Then, too, the better books stay with readers long after they finish the last page. They may even re-read those books. Why? Because the voice is enchanting or the ideas memorable or important or because the characters deal with timeless questions. Readers think about those books and about the ideas they generated. While the idea of thinking about a subject seems more fitted to nonfiction, certain fiction mechanisms exist that allow the writer to spark deeper thought. However, without the proper fiction techniques, a writer may inadvertently create a story with an essay attached—not something that readers generally gravitate toward.

Finally, fiction can generate emotion in readers. A writer using the right fiction techniques can bring readers to tears. Or to laughter. Writing in such a way that readers feel with and for the characters they’re reading about, requires great skill. Unique skill. Most nonfiction appeals to a reader’s mind. Fiction appeals to their heart.

In the end, I’m glad I took the long road to learn fiction techniques. You see, I wrote a novel and a half before I started seriously studying fiction. I would never recommend that route to anyone else, but as I learned and revised and rewrote, I saw how the story developed into something better and better. I also realized that rewriting, which I’d thought at one point was unnecessary and a waste of time, actually was a vital part of the storytelling process.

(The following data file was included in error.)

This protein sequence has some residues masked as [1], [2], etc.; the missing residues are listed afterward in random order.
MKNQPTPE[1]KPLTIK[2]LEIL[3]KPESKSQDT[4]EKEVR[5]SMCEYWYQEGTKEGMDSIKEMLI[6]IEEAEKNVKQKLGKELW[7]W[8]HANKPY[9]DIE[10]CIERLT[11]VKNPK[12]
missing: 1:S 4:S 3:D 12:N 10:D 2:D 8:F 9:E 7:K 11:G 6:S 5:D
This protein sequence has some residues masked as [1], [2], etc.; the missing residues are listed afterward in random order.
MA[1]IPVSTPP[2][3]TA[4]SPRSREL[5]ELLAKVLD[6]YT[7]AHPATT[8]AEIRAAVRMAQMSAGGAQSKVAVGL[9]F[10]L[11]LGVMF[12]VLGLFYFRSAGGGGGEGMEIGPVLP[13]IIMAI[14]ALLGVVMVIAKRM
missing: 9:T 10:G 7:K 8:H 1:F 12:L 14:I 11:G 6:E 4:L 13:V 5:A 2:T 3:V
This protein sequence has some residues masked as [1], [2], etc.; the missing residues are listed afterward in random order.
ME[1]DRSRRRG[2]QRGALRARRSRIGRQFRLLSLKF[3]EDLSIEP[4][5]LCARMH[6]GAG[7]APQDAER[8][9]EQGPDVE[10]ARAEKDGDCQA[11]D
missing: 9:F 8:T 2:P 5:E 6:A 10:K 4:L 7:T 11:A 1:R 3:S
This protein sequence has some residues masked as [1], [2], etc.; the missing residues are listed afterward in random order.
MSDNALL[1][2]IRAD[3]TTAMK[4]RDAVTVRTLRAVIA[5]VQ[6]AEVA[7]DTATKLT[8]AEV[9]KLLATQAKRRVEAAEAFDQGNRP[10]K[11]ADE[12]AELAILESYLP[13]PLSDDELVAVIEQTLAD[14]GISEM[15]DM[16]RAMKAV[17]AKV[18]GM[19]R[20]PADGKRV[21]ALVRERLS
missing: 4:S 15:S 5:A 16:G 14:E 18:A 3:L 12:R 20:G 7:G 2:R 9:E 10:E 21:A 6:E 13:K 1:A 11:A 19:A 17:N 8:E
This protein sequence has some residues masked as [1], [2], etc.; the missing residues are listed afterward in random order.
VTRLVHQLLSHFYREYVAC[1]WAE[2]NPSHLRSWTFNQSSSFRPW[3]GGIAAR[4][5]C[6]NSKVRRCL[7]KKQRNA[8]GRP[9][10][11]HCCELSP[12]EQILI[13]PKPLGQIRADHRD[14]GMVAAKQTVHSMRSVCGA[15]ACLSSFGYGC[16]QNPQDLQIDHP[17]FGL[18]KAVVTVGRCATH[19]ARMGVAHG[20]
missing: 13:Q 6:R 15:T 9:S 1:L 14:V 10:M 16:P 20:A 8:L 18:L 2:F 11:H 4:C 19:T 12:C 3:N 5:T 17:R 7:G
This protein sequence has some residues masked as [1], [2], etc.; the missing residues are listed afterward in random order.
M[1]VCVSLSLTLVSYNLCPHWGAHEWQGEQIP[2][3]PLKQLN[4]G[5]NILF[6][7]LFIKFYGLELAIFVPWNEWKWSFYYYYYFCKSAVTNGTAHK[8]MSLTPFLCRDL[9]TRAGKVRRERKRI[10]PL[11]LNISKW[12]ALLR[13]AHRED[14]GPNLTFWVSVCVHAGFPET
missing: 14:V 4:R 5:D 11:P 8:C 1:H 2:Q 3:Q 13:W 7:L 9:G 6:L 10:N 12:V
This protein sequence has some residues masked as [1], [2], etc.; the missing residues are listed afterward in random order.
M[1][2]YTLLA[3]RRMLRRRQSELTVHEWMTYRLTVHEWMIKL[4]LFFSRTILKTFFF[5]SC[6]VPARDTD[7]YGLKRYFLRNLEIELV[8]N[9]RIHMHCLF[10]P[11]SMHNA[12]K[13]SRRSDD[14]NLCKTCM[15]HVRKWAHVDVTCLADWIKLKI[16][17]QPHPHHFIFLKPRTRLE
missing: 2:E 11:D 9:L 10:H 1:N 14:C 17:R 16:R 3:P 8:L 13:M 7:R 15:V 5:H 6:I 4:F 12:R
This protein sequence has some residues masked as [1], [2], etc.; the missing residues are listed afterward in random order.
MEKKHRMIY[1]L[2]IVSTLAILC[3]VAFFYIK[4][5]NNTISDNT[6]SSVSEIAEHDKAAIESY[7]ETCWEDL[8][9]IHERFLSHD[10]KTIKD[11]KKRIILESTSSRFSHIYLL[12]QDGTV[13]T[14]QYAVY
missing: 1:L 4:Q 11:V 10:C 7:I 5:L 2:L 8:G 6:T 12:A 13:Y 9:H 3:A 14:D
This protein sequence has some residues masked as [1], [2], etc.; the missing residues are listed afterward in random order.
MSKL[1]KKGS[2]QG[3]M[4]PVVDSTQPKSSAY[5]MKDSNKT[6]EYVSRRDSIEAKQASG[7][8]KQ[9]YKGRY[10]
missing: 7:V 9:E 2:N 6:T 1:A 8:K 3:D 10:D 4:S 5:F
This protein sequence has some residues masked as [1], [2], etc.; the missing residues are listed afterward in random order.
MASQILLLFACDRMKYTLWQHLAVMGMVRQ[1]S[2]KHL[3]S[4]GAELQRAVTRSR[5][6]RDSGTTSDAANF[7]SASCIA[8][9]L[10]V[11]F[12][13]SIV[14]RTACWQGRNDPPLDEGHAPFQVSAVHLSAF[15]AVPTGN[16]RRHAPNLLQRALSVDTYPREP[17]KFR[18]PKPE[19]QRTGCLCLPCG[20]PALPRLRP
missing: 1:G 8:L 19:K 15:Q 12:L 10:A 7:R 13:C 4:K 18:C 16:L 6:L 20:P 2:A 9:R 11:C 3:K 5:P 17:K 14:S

I learned that fiction has unique strengths which require unique techniques—ones that a little study and practice can develop. Writers may write, but fiction writers tell stories, and in so doing, we use a different skill set from nonfiction.



Filed under Miscellaneous, Writing Tips

To Do NaNoWriMo Or Not To Do NaNoWriMo

November is just around the corner and writers everywhere are making plans to participate in the unique program NaNoWrMo — short for National Novel Writing Month. The question is, should you join all those others?

First, a few specifics about the official program. The goal is to write a 50,000 word novel between November 1 and November 30. The process is to register at the official NaNo site, then report back at the end of November and download your work to receive official recognition for “winning.” The stipulations include writing a brand new novel, not one you’ve already been working on.

What are the advantages of this program? Everyone I’ve asked who has participated says NaNo works as a form of motivation and accountability. There are forums where writers can ask questions or congregate with others writing in their genre. There are Pep Talk articles and word count badges or scoreboards. In other words, NaNo turns a solitary activity into a community event. Lots of people participate, I suspect, simply because they don’t want to be left out.

In addition, serious writers report they come away from NaNo with the skeleton of a story that they can flesh out in the days ahead. NaNo may not deliver a finished product (let’s face it, only middle grade novels clock in at 50,000 words), but it helps the writer push through until that difficult first draft is either finished or firmly in hand.

With those pluses, what then could be the disadvantage? I see several drawbacks. For seasoned writers, writing between a thousand and two thousand words a day ought not to be too demanding, but the pace doesn’t allow the new writer to collect himself when the story bogs down, to learn what might be the problem, and to discover how to get out of it.